I titled it “dealing with jugular compression” because for me it’s “one” more thing to add to this sandwich. As of yesterday (Jun 23/22) I looked at what was clear-as-day jugular compression between my left styloid and C1 transverse process. I suspected it but my 2022 imaging is much clearer than my 2019 files. I will get it confirmed by a radiologist. My own health system mentioned nothing in their report. (Disclaimer: I’m in Canada).
Yes I’m thankful to have discovered it but annoyed that my own health care system isn’t catching these things after I told them all my symptoms. I have a minor health background and understand some anatomy therefore advocating for myself is “okay” but it can be daunting when talking to medical professionals, however you have to be your own advocate with this rare disease. As best you can, you have to look out for yourself.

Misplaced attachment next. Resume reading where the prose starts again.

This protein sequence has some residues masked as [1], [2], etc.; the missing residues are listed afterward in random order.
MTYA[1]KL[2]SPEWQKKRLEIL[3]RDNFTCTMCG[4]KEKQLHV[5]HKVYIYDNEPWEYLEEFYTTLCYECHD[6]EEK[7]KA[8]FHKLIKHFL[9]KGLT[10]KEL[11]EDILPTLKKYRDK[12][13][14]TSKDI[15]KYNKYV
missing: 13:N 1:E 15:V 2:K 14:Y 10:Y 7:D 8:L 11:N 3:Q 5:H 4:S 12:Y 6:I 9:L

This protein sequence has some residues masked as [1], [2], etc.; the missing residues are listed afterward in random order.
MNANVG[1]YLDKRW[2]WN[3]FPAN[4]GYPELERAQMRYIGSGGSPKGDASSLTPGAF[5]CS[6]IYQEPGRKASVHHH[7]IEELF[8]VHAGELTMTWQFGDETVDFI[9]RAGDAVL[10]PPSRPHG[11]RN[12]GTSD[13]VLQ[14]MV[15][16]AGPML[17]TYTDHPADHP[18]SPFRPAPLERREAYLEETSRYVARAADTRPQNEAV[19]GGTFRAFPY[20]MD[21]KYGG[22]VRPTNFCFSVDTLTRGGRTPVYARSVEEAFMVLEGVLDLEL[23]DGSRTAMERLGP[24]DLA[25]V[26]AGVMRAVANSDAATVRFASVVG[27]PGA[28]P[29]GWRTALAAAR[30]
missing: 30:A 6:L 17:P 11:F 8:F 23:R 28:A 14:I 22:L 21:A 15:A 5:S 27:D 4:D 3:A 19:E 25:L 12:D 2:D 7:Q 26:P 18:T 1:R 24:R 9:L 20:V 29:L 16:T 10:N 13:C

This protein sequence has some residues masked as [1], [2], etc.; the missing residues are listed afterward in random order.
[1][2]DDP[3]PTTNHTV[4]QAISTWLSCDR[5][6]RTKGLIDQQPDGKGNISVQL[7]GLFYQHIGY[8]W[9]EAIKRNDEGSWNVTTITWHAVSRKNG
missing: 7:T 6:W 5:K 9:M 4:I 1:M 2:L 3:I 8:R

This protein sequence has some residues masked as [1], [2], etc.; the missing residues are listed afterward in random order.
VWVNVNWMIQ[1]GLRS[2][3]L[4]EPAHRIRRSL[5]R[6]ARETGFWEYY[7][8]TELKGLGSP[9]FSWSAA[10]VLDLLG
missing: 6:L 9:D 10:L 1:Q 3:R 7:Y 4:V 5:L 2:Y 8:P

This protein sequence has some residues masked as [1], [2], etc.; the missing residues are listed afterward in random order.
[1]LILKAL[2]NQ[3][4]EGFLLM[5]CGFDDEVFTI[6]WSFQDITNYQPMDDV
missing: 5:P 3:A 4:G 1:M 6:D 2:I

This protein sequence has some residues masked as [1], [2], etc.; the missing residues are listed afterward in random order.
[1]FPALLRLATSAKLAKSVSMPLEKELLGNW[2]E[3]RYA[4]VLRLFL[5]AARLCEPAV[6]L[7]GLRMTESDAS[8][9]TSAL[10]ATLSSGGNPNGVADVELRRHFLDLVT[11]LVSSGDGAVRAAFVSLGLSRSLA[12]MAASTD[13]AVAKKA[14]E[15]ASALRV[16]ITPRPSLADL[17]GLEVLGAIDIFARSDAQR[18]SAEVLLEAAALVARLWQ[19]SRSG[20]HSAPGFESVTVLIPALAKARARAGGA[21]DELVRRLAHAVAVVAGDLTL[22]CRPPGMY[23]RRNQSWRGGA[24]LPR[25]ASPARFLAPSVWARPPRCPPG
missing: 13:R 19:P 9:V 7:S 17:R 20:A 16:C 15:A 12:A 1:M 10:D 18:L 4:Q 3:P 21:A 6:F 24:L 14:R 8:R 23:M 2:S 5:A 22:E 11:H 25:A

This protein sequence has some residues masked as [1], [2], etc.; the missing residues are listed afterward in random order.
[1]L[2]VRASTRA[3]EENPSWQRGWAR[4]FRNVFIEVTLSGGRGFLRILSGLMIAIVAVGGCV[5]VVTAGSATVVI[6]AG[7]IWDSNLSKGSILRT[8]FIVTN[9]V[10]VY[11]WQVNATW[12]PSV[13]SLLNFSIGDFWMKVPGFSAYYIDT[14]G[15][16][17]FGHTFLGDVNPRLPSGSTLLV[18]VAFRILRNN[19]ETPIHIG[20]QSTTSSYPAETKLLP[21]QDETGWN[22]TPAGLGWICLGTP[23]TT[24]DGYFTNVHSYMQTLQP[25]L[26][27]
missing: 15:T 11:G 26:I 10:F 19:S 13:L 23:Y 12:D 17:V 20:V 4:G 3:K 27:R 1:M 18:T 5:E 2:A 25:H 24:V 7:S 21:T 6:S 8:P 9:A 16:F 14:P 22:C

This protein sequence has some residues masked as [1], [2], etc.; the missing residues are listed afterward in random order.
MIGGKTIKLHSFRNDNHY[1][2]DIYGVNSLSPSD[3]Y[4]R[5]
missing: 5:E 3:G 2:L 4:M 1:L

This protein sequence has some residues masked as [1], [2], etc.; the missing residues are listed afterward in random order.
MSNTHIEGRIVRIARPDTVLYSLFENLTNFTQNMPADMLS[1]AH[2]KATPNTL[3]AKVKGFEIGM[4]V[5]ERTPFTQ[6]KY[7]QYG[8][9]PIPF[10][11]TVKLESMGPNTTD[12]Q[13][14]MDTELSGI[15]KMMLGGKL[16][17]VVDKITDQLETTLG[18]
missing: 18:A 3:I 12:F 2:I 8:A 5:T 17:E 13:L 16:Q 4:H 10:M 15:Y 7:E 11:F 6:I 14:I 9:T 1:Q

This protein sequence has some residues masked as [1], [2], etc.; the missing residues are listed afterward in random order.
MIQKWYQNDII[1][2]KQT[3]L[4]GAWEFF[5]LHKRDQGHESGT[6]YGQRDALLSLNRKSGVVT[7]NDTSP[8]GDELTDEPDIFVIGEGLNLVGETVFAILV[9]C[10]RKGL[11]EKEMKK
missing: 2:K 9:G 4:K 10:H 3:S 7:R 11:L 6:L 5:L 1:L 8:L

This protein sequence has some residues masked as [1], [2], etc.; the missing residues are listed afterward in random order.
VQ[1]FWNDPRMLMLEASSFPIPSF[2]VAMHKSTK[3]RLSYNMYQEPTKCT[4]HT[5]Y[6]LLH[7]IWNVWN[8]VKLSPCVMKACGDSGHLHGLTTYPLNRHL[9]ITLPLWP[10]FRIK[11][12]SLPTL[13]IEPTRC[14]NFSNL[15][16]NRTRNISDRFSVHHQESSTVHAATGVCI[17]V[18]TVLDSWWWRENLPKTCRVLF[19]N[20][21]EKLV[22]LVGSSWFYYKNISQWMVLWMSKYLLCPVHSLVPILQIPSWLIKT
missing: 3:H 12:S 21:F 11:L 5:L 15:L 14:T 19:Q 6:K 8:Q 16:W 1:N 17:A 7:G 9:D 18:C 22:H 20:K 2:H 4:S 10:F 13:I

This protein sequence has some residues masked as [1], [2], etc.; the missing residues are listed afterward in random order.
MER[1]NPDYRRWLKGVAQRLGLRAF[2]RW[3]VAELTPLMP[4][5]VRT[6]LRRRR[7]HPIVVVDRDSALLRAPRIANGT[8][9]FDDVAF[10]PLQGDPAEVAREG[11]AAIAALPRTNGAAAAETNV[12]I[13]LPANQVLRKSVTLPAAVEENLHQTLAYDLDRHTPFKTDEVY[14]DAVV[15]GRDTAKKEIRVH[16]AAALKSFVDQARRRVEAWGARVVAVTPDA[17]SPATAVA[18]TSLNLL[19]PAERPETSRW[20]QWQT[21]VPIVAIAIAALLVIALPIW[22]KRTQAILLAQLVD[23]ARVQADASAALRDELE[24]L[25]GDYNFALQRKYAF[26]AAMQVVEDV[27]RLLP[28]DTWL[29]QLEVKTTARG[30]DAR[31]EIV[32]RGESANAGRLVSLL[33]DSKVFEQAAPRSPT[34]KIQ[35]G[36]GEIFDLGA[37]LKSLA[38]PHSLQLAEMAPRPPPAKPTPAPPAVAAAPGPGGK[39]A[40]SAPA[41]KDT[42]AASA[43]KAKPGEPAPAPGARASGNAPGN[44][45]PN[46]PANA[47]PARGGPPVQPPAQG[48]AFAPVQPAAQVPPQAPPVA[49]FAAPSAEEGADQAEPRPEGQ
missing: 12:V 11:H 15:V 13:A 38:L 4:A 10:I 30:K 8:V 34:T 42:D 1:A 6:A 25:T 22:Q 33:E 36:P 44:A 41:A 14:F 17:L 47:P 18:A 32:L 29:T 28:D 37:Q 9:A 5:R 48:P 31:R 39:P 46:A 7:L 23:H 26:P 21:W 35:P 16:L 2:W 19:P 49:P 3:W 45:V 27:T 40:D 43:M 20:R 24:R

I suspected jugular compression and now I have to read up on it.
Below is imaging I got using MIELE-LXIV and putting them together in Photoshop:
@Siren As fellow Canadian dealing with similar issue, I have to say I sympathize with you as I went through the same thing. The upside is you now have the evidence and the proof and helping other folks advocate for themselves. I can see the left jugular vein completely crushed between the styloid & C1 as you indicated. Further evidence is that collateral formation which shows in the form of dilated posterior condylar vein draining into Vertebral Venous Plexus (Cyan arrows), typical of impaired jugular vein drainage. At least your right side appears to be draining well so you might not be getting the severe symptoms that would have come if you had both IJVs compressed or dominant one compressed. My right side is hypoplastic so it is hardly draining and it is also compressed by C1. My dominant left jugular vein is compressed by the Styloid and C1, similar to yours so I get all the wonderful symptoms that come with it. half of the battle is done for you now. Wishing you all the best with the rest.